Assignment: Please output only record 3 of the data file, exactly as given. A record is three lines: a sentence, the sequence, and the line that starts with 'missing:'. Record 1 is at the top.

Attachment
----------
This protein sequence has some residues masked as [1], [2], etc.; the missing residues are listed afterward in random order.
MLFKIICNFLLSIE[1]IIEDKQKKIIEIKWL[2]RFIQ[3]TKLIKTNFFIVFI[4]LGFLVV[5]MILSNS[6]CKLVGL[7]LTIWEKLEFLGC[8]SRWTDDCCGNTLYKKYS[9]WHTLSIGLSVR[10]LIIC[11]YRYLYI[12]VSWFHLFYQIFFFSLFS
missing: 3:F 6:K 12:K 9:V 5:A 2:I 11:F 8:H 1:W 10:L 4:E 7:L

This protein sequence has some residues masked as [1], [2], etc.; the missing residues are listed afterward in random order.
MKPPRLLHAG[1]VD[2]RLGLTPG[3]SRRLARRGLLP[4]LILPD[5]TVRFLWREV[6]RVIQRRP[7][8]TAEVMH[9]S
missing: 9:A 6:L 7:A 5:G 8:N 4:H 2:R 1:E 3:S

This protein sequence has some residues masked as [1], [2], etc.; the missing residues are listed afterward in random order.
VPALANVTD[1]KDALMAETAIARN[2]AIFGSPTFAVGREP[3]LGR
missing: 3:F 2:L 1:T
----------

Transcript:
This protein sequence has some residues masked as [1], [2], etc.; the missing residues are listed afterward in random order.
VPALANVTD[1]KDALMAETAIARN[2]AIFGSPTFAVGREP[3]LGR
missing: 3:F 2:L 1:T